Robert G. Brown
rgb at phy.duke.edu
Fri Oct 5 07:17:56 PDT 2001
On Fri, 5 Oct 2001, W Bauske wrote:
> Tim Carlson wrote:
> > I am willing to be enlightened as to how my test is flawed. I'll run
> > different tests if asked. Is my test too trivial?
> Add some other net traffic to the NIS server. Basically giving NIS
> the whole bandwidth of your network is unrealistic, at least for things
> I do. For example, if your NIS server happens to also be an NFS file
> server, also start a couple reads/writes to the NFS file systems and
> repeat your experiment and see how that effects your delays.
Another good experiment is to vary the requests or do something that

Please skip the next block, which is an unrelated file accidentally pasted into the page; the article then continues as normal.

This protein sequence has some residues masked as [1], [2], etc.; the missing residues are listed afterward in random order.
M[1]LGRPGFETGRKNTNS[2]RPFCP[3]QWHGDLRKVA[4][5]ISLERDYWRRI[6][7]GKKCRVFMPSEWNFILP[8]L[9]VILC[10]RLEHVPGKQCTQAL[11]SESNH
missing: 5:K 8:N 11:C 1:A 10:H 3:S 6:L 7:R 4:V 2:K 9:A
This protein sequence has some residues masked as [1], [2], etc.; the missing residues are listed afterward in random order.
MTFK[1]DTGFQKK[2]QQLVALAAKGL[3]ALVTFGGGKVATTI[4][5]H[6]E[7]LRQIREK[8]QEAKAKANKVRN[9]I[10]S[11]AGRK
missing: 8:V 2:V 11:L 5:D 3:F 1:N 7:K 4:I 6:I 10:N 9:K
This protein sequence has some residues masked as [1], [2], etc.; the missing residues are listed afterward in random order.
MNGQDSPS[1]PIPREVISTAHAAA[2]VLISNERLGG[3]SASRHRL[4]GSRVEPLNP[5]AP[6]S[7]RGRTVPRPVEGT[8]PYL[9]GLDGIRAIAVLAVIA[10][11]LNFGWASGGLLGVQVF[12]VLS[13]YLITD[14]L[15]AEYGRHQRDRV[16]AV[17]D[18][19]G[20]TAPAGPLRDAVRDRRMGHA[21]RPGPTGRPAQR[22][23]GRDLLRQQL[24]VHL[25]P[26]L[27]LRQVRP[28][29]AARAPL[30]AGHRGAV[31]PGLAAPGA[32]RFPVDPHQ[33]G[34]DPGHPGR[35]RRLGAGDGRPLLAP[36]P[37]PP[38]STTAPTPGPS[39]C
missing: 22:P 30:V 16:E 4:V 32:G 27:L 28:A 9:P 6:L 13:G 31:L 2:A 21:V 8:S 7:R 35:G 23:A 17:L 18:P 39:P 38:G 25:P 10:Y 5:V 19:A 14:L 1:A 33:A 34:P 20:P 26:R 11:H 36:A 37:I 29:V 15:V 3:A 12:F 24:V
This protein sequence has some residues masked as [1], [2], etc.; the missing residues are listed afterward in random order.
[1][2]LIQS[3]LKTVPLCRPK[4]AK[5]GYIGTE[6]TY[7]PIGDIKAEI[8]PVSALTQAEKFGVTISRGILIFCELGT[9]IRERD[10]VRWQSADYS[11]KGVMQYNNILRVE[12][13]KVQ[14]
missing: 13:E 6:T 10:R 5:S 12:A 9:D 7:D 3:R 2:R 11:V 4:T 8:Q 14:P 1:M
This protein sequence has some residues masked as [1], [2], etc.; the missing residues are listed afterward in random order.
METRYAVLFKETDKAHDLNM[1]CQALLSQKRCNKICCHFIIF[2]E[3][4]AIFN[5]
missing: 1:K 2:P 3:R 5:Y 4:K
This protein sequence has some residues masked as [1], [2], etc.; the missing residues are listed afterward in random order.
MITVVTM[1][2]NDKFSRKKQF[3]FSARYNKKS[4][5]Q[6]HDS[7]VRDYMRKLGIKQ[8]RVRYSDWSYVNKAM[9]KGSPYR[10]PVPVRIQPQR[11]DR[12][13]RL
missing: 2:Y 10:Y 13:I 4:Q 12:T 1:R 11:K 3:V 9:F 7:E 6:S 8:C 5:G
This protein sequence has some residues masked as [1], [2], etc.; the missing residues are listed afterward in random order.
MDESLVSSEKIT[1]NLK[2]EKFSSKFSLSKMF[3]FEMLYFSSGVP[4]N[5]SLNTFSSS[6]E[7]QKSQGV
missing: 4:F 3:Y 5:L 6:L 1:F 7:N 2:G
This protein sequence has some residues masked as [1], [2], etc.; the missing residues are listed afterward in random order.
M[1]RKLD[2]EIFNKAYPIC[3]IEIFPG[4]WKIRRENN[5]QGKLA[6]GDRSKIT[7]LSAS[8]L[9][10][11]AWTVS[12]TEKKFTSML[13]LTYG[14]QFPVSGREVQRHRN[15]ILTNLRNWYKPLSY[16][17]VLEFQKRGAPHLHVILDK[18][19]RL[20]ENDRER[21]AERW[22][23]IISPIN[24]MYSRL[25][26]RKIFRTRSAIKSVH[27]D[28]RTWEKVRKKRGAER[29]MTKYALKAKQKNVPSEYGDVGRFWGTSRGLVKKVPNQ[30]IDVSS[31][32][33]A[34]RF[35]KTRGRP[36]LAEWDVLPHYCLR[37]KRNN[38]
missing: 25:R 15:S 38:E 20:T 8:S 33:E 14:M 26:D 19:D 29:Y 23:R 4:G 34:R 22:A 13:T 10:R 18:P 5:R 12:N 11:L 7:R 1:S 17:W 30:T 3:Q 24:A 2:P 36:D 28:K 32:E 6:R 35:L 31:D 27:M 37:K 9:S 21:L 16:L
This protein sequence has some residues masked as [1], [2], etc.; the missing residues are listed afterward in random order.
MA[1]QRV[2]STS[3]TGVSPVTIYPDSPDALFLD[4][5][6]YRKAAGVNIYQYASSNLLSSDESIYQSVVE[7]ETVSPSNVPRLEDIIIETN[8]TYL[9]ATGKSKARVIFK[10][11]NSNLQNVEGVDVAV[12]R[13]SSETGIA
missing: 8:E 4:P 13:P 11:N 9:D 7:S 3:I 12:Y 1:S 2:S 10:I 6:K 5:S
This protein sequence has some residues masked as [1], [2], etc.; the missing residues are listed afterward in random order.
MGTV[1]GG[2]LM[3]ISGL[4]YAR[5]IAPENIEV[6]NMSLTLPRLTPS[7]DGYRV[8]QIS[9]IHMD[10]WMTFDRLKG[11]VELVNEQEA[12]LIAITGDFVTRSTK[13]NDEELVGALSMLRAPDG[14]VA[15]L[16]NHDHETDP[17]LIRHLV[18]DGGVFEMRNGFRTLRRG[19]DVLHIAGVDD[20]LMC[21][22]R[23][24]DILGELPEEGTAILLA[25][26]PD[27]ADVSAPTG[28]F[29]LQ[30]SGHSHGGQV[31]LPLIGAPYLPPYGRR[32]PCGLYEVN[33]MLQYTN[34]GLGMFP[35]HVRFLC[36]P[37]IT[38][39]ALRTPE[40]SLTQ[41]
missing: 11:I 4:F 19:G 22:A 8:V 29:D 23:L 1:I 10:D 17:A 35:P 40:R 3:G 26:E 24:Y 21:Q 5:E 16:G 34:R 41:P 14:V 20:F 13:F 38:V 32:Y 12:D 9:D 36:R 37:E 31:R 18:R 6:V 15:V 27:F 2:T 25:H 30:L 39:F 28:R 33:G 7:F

requires a lot of NIS traffic to facilitate, like creating lots of small
files or reading lots of small files (lots of file stats).
Still, I think Tim's test is reasonable -- NIS performs "decently" up
through maybe 100 clients, especially if there are a few slave servers
to that requests antibunch and clients bind to different servers. The
biggest problems are (again) just what Don and Greg described -- lots of
highly synchronous requests in a true beowulf cluster are bad and NIS
doesn't scale well to 1000's of clients. And the memory leak and other
possible bugs, of course. For ~100 clients or less, for "normal"
poisson-distributed NIS traffic, NIS works adequately. It isn't dark
evil -- it was just designed back when a large network might have twenty
or thirty hosts on 10 Mbps thickwire... (remember vampire taps,
Robert G. Brown http://www.phy.duke.edu/~rgb/
Duke University Dept. of Physics, Box 90305
Durham, N.C. 27708-0305
Phone: 1-919-660-2567 Fax: 919-660-2525 email:rgb at phy.duke.edu
More information about the Beowulf